Since John McCain tapped the first-term governor to be his vice-presidential running mate, Palin’s sky-high home-state approval ratings have come down to Earth.

Above 80 percent approval for parts of her term – she was at 82 percent in a key local poll twice this year – Palin’s popularity has swooned as new information about the local abuse-of-power investigation known as Troopergate has trickled out, and as national and local media pick over her track record as a governor and small-town mayor.

Palin still has overwhelming support among Alaska Republicans. But many Democrats and independents, who gave her positive marks just a month ago, have changed their views.

“My problem is not with Sarah Palin the governor,” said Ron Zandman-Zeman, 60, a recently retired schoolteacher from Anchorage. “She was doing the job she was elected to do. I don’t think she can do the job she wants to be elected to do. And that’s why I’m here.”

“Here” was a rally in a downtown Anchorage park this past weekend, where several hundred demonstrators gathered under a brilliant blue sky to protest Palin and her attorney general, mostly for their handling of the Troopergate controversy.

Until this summer, there were plenty of Alaskans who’d supported or been neutral toward their governor. Palin built a reservoir of goodwill during a handful of key issues, including prodding the state’s oil industry to cough up more of its profits, which fund the vast majority of state operations.

After McCain shocked the political world by picking Palin, the rest of the country experienced a flash of infatuation with the charming, gutsy governor. But some Alaskans turned against what they saw as her newly aggressive, mean-spirited demeanor.

At the studio of KENI in Anchorage, Andrew Halcro has become a focal point for anti-Palin advocates. Halcro is a former state legislator who was beaten by Palin in the 2006 gubernatorial election. (Running as an independent, Halcro finished third behind Palin and former Gov. Tony Knowles, a Democrat).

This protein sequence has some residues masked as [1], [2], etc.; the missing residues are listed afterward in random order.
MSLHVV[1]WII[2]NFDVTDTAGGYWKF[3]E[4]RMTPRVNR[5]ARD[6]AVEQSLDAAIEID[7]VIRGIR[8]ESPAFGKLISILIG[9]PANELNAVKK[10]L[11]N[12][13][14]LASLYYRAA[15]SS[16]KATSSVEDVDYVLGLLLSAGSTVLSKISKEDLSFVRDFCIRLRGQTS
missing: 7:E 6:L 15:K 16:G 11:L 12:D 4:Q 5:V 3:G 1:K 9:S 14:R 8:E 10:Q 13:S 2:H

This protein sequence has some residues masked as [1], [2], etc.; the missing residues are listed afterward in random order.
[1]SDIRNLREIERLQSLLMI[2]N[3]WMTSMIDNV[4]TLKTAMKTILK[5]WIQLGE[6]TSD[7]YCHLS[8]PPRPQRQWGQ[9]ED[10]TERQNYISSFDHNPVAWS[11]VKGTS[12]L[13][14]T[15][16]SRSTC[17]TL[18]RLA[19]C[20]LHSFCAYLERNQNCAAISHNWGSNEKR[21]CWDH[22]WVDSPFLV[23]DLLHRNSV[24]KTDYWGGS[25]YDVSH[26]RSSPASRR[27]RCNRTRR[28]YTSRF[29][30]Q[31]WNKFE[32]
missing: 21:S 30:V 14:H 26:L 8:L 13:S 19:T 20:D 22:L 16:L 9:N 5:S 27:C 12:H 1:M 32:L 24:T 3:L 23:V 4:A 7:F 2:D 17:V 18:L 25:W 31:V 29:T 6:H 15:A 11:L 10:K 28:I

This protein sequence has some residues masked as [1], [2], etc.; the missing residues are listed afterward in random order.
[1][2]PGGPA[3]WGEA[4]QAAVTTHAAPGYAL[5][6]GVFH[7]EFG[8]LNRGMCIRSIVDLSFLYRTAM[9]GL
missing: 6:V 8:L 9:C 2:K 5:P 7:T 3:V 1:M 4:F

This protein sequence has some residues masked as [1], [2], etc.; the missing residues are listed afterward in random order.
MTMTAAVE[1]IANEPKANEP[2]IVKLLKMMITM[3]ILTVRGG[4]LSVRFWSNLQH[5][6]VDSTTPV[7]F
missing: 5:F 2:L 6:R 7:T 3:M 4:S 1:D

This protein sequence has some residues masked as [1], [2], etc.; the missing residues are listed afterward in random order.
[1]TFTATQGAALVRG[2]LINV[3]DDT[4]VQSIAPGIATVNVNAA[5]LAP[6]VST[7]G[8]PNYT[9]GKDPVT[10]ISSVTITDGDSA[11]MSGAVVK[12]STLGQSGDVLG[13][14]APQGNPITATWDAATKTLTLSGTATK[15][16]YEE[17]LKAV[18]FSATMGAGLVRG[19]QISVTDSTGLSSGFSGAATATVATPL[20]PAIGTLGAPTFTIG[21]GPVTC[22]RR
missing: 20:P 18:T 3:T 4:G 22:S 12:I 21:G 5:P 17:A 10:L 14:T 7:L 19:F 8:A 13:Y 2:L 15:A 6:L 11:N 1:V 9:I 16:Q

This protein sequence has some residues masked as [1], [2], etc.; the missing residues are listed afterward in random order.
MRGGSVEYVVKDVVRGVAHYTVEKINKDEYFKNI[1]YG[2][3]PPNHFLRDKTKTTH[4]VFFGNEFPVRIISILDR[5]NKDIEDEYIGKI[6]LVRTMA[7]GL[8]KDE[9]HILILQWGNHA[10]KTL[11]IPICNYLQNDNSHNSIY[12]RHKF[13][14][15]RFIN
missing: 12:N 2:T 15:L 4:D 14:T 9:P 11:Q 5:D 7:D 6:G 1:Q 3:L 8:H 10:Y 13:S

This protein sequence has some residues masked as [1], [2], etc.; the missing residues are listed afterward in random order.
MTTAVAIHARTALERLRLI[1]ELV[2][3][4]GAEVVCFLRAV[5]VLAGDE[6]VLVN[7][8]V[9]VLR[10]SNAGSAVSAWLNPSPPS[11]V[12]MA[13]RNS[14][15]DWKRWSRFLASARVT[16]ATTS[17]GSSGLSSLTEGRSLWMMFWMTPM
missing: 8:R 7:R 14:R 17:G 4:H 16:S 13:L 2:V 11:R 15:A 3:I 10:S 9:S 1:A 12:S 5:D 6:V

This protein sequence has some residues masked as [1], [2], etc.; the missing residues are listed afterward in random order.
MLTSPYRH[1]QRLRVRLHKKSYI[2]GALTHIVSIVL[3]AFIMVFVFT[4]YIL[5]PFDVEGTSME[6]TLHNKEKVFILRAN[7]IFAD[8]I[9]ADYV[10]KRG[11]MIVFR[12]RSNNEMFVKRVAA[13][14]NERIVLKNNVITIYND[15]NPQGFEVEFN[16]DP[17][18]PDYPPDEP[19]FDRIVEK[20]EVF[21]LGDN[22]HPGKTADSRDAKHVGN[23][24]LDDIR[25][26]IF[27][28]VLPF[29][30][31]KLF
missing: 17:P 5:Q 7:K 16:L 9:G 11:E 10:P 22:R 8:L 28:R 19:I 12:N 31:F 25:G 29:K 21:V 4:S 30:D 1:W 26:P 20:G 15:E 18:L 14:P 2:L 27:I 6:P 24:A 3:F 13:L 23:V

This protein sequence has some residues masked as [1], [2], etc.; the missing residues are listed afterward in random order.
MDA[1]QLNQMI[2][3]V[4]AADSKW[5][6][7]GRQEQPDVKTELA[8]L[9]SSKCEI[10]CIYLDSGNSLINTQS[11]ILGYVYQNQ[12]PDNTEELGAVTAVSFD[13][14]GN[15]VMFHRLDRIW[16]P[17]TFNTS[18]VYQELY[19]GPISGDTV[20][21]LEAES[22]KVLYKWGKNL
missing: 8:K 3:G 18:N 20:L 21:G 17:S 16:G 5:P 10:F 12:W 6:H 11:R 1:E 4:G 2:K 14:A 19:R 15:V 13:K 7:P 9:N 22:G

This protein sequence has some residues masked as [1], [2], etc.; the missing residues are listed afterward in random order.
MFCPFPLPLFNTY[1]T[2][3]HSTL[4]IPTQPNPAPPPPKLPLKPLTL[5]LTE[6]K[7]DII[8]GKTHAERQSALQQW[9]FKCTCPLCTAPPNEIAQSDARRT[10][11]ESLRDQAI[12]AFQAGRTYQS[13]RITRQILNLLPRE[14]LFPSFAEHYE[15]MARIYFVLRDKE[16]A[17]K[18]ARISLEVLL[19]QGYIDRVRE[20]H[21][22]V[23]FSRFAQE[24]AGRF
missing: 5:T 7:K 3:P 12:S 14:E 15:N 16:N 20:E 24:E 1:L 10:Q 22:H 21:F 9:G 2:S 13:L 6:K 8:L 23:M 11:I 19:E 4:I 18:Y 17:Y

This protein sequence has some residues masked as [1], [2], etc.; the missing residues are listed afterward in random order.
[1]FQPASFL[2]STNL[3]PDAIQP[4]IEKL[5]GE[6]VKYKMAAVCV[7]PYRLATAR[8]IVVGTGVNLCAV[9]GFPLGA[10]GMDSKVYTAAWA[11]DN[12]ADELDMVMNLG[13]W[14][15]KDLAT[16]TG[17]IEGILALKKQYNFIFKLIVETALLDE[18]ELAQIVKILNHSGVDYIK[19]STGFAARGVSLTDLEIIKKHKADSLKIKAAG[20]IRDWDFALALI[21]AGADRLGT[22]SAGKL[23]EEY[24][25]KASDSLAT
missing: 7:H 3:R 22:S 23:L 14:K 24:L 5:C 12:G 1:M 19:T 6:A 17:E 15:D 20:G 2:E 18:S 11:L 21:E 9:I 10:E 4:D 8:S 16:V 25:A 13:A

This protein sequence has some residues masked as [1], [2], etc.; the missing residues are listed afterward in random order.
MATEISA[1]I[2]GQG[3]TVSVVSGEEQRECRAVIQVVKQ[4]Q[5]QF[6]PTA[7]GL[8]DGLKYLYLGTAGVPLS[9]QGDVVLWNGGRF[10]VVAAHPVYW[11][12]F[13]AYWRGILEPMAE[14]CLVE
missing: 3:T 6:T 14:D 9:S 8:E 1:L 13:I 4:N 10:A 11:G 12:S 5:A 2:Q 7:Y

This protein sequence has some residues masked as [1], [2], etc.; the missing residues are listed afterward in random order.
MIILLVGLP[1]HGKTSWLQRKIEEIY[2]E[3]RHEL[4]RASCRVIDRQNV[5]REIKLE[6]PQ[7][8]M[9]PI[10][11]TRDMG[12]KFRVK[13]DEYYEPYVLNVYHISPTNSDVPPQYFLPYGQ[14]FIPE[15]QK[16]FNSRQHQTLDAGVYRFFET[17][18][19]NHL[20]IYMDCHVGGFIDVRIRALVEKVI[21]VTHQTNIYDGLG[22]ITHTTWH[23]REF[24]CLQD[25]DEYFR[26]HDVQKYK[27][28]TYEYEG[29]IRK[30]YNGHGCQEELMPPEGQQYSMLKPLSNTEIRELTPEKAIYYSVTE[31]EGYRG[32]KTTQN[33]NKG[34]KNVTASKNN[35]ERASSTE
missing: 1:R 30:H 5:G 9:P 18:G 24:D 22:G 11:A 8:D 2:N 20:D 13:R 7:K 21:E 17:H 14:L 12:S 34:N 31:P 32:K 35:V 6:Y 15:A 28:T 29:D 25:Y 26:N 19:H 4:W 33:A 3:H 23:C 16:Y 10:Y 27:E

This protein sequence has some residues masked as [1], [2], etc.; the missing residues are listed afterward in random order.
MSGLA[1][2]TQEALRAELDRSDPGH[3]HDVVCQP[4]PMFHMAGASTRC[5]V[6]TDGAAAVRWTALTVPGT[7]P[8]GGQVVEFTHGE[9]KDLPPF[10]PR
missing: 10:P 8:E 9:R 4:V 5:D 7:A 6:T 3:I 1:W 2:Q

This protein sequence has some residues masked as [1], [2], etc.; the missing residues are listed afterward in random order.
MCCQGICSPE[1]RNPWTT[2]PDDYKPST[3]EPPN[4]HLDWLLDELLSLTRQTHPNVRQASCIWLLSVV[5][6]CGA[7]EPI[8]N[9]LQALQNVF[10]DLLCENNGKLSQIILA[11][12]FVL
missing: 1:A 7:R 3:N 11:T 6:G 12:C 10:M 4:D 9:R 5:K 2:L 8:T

But he’s also a Republican. He has been disillusioned with Palin for, among other things, her handling of the Troopergate issue. For the past month, he’s been hosting a daily talk radio show.

At first, callers were defensive on Palin’s and Alaska’s behalf – particularly as the national media and left-wing blogs published information about the governor’s family and questioned her record in office.

“It was uncomfortable to even talk about a story in the morning paper,” he said. “People would say, ‘You need to move on.'”

Palin had done a good job of governing from the center, he said. But her recent mocking of Democratic presidential nominee Barack Obama, for example, is a surprise to many Alaskans.

“I see a real change in the callers,” he said. “People are seeing Gov. Palin in a different light.”

Zandman-Zeman, for example, said he had respected McCain in the past, until the Republican presidential nominee changed his approach to appease more conservative elements of his party. Zandman-Zeman also had come around on Palin during her time as governor (he supported somebody else in the 2006 election), and he might’ve supported her for re-election in Alaska.